HistorySoúnio has been a sacred site since very ancient times. The "sanctuary of Sounion" is first mentioned in the Odyssey, as the place where Menelaus stopped during his return from Troy to bury his helmsman, Phrontes Onetorides.
Archaeological evidence has shown that there were two organized places of worship on the cape by the 7th century BC: a sanctuary of Poseidon at the southern edge and a sanctuary of Athena about 500 m to the northeast.
Construction on a grand Temple of Poseidon began around 500 BC but was never completed; the temple and all the votive offerings were destroyed by the Persians in 480 BC. The Temple of Poseidon that now stands at Soúnio was built in 444 BC atop the older temple ruins. The Temple of Athena was also built at this time, atop her ancient sanctuary on the cape.
The sanctuaries began to decline from the 1st century BC onwards. Pausanias, who sailed along the coast around 150 AD, wrongly believed the prominent temple on the hill was the Temple of Athena.
Modern travellers visited Sounion long before excavations started on the site, including Lord Byron in 1810. Systematic excavations began on the site in 1897 and continue today.
What to SeeLocal marble was used for the Temple of Poseidon's Doric columns; 15 of the original 34 survive today. The columns were cut with only 16 flutings instead of the usual 20, which reduced the surface area exposed to the wind and sea water.
On the east side of the main path is an Ionic frieze made from 13 slabs of Parian marble. Badly eroded now, it depicted scenes from the battle of the Lapiths and centaurs and from the adventures of the hero Theseus (son of Poseidon in some legends).
The east pediment, on which only a seated female figure is preserved, probably once depicted the battle between Poseidon and Athena for the domination of Attica.
Lord Byron carved his name in the marble of one of the columns in 1810. He set an unfortunate precedent, as the temple is now covered in scrawled signatures and initials.
Theseus slays the Minotaur. Detail from Attic red-figure pelike. ca. 470 BC. From Cerveteri, Italy. Museo Gregoriano Etrusco
Bronze statue of deity, prob. Zeus, about to hurl (missing) bolt. Height: 2.1 m. ca. 460 B.C. Found in shipwreck off Cape Artemisium. Athens National Archaeological Museum.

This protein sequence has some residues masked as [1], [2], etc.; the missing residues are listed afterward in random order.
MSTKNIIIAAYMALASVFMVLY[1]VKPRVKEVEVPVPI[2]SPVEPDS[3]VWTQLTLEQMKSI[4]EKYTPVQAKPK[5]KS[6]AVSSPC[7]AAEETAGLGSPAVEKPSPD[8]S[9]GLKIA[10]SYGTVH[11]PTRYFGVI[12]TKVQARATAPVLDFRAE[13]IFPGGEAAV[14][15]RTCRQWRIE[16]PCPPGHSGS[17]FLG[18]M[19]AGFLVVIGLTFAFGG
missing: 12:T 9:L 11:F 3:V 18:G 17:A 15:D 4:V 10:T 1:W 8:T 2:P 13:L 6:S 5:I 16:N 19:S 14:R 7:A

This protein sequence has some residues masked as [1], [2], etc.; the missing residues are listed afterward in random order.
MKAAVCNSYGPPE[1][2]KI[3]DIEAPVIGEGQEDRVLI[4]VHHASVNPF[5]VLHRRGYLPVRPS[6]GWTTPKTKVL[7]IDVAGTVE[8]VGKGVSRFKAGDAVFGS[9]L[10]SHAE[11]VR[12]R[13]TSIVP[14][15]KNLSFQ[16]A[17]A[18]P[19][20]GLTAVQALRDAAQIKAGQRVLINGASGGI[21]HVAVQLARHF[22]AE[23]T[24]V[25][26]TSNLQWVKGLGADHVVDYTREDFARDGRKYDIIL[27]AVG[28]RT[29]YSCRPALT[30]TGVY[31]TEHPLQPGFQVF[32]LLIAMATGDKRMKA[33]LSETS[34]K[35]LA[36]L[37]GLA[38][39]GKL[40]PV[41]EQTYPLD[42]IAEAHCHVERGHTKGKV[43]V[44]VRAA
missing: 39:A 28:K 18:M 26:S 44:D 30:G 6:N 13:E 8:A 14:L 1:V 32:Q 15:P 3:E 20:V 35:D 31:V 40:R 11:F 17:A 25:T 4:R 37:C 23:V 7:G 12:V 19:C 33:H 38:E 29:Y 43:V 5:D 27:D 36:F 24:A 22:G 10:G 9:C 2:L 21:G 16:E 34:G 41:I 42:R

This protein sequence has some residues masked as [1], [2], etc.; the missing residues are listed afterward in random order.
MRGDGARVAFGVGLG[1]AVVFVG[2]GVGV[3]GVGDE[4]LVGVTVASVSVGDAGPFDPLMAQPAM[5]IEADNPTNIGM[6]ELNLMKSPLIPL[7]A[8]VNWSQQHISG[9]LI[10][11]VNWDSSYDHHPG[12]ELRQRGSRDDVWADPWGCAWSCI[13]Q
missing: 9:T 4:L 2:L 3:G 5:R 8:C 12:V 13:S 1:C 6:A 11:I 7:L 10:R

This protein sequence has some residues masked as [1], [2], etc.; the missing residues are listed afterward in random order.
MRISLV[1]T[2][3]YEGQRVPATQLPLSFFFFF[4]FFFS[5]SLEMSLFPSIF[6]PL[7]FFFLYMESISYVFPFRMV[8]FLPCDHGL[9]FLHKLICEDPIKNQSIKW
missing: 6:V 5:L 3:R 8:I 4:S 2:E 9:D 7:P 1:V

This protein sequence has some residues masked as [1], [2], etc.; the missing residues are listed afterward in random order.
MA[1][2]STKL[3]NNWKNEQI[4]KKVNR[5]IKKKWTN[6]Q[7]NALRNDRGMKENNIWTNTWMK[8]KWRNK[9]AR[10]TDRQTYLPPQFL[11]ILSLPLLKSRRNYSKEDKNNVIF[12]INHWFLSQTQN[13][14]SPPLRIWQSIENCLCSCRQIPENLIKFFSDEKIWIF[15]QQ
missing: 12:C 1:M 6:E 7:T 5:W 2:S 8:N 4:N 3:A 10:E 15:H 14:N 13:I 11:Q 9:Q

The earliest literary reference to Sounion is in Homer 's poem the Odyssey, probably composed in the 8th century B.C. This recounts the mythical tribulations suffered by Greek hero Odysseus in a gruelling 10-year sea-voyage to return to his native island, Ithaca in the Ionian sea, from the sack of Troy. This ordeal was supposedly inflicted upon him by Poseidon, to whom the temple at Sounion was dedicated.
We are told that, as the various Greek commanders sailed back from Troy, the helmsman of King Menelaos of Sparta 's ship died at his post while rounding "holy Sounion, cape of Athens". Menelaos landed at Sounion to give his companion full funeral honours (i.e. cremation on a funeral pyre on the beach).  The Greek ships were then caught by a storm off Cape Malea and scattered in all directions.
HistoryArchaeological finds on the site date from as early as 700 B.C. Herodotus tells us that in the sixth century B.C., the Athenians celebrated a quadrennial festival at Sounion, which involved Athens' leaders sailing to the cape in a sacred boat.
The original, Archaic Period temple of Poseidon on the site, which was built of tufa, was probably destroyed in 480 B.C. by Persian troops during shahanshah Xerxes I 's invasion of Greece (the second Greco-Persian War). Although there is no direct evidence for Sounion, Xerxes certainly had the temple of Athena, and everything else, on the Acropolis of Athens razed as punishment for the Athenians' defiance. After they defeated Xerxes in the naval Battle of Salamis, the Athenians placed an entire enemy trireme (warship with three banks of oars) at Sounion as a trophy dedicated to Poseidon.
The later temple at Sounion, whose columns still stand today, was probably built in ca. 440 B.C. This was during the ascendancy of Athenian statesman Pericles, who also rebuilt the Parthenon in Athens.
In 413 B.C., during the Peloponnesian War against the Spartans, the Athenians fortified the site with a wall and towers, to prevent it from falling into Spartan hands. This would have threatened Athens' seaborne grain supply route from Euboea. Athens' supply situation had become critical, since the city's land supply - lines had been cut by the Spartan fortification of Deceleia, in north Attica. However, not long after, the Sounion fortress was seized from the Athenians by a force of rebel slaves from the nearby silver mines of Laurium.